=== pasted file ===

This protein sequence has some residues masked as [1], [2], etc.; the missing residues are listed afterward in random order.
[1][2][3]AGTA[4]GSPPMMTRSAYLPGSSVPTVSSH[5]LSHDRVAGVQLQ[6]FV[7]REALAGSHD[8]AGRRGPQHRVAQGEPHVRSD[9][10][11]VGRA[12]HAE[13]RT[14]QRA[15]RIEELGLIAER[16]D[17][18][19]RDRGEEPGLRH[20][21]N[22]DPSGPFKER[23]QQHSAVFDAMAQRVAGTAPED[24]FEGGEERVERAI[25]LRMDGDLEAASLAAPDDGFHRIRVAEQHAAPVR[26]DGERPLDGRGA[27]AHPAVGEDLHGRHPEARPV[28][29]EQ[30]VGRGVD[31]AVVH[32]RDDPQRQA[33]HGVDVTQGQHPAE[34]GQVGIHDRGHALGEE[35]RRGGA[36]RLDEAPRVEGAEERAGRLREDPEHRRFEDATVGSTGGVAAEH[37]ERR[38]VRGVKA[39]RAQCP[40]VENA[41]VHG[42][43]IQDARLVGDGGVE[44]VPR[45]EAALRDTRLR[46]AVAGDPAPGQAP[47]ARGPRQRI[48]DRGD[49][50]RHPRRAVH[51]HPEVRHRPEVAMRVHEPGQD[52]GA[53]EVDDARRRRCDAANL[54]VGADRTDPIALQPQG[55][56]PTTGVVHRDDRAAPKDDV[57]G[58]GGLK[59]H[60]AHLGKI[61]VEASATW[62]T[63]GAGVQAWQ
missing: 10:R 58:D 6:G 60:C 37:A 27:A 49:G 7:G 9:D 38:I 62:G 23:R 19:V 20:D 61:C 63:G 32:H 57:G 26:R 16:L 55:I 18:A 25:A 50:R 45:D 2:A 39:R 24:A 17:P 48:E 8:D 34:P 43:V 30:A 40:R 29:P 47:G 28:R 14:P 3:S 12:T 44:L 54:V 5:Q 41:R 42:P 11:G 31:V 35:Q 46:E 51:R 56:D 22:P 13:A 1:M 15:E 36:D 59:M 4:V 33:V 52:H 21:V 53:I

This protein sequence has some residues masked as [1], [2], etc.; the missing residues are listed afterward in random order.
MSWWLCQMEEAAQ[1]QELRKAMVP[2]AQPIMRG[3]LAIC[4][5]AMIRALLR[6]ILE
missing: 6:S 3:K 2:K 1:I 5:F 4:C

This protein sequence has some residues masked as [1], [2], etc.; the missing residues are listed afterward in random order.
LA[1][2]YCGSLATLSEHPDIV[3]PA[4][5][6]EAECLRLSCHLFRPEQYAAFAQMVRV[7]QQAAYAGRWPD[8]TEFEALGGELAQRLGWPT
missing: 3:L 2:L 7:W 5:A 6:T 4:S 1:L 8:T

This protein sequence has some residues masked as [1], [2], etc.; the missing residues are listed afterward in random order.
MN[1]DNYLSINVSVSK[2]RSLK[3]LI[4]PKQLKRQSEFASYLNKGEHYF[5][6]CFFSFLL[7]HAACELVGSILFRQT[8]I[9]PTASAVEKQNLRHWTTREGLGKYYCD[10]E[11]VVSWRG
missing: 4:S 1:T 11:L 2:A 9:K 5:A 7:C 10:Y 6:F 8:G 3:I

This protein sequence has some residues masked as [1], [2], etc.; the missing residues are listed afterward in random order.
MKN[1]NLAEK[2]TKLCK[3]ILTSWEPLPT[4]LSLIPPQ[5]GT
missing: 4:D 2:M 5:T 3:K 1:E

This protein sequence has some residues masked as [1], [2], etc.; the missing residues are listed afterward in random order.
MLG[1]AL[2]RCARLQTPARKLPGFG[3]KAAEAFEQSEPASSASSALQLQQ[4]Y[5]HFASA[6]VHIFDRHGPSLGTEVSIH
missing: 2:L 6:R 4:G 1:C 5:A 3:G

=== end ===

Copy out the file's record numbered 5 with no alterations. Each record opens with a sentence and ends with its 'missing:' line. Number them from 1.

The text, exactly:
This protein sequence has some residues masked as [1], [2], etc.; the missing residues are listed afterward in random order.
MKN[1]NLAEK[2]TKLCK[3]ILTSWEPLPT[4]LSLIPPQ[5]GT
missing: 4:D 2:M 5:T 3:K 1:E